Ken White explores the background of important First Amendment cases and the personalities and history that led to them. Join Ken, First Amendment litigator and law blogger at Popehat.com, as he interviews some of the people behind America’s most important free speech cases.
Imminent Lawless Action
Ken White explores how the First Amendment has handled inflammatory speech, from Schenck to the current Brandenburg standard and all the way up to today.
I Know It When I See It
Host Ken White dives into the famously ambiguous obscenity standards set forth by the United States Supreme Court.
Deplatformed: Social Media Censorship and the First Amendment
Host Ken White looks at the legal bases of arguments made by critics of social media sites moderation and shows why Twitter, Facebook, and Youtube bans are legally protected.
Criminal or civil, plaintiff or defendant — what’s the one piece of legal advice all should follow? Shut up! That being said, should a judge be able to make you do this?
On April 26, 1968, Paul Robert Cohen walked down the corridor of the Los Angeles County Courthouse at the corner of Grand and 1st. He didn’t start a fight, he didn’t make any threats, he didn’t even hold up a sign, but he did wear a jacket. This jacket featured “STOP THE WAR,” two peace signs, and the phrase “FUDGE THE DRAFT” (only it didn’t say “fudge”). The result was a court battle over whether the government has the power to punish the use of the word fuck because many find it offens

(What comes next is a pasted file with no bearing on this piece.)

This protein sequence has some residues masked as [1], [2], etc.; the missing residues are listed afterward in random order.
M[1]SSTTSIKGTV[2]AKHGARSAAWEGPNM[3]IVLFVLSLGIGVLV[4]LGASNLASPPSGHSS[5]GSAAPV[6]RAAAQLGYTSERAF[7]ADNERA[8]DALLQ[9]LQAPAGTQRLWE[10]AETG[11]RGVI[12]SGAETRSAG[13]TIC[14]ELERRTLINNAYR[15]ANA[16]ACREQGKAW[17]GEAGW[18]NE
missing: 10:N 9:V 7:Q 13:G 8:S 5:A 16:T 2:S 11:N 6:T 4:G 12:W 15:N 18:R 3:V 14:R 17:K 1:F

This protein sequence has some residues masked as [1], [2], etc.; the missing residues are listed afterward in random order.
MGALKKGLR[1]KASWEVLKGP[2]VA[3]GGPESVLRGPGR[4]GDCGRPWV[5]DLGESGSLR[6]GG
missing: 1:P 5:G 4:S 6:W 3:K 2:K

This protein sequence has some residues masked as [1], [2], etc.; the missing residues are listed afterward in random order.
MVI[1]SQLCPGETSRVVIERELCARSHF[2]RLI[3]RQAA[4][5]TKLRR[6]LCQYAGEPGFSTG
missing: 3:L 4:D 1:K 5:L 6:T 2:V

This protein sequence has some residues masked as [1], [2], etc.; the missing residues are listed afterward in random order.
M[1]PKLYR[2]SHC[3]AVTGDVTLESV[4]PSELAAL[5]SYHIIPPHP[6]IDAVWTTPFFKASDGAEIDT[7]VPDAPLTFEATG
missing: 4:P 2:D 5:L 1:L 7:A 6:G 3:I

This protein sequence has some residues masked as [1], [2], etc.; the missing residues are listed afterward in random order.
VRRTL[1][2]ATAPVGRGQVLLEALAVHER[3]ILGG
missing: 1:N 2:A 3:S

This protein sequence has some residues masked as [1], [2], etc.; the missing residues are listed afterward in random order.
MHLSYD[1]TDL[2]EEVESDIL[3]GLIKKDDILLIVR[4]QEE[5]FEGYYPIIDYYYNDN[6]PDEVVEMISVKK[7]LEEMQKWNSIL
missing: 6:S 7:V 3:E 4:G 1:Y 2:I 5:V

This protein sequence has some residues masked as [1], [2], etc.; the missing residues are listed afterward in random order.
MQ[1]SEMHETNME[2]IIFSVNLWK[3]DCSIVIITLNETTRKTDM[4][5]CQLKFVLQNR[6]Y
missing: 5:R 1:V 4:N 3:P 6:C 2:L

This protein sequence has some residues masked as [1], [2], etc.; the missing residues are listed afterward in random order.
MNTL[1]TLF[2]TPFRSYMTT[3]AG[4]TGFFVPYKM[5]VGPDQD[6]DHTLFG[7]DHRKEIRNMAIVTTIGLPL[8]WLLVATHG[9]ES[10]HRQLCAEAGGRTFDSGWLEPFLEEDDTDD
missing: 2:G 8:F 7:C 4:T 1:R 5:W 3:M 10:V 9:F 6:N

Bonus: The Mailbag Episode
Host Ken White answers common questions his listeners have about freedom of speech and the First Amendment. He addresses the misleading claim that “hate speech is not free speech,”, explains the case that challenged President Trump’s ability to block people on Twitter, and talks about how anti-SLAPP statutes work. Ken also takes advantage of the opportunity to discuss yelling on the internet and the constitutional right to petition the government.
Customer ReviewsSee All
Really interesting, even for a Brit
Not being American, or living in the USA, I don't have any direct stakes in First Amendment questions. However, fascinating issues of censorship and free expression are discussed in an accessible way on Make No Law, and it's got me thinking about them and their effects, in British and American societies. Recommended.
A superbly produced podcast covering a fascinating and important subject.